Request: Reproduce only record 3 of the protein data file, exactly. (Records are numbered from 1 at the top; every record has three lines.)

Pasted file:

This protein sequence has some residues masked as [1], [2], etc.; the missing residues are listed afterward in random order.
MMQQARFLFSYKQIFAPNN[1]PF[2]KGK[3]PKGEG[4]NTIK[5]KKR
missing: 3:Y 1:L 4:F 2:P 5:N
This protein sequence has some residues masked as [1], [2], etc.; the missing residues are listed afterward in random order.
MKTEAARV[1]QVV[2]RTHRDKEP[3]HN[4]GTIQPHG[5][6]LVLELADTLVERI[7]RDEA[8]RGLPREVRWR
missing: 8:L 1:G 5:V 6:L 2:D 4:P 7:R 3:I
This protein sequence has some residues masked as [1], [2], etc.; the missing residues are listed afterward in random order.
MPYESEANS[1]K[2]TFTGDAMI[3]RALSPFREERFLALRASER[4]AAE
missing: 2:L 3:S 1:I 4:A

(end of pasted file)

This protein sequence has some residues masked as [1], [2], etc.; the missing residues are listed afterward in random order.
MPYESEANS[1]K[2]TFTGDAMI[3]RALSPFREERFLALRASER[4]AAE
missing: 2:L 3:S 1:I 4:A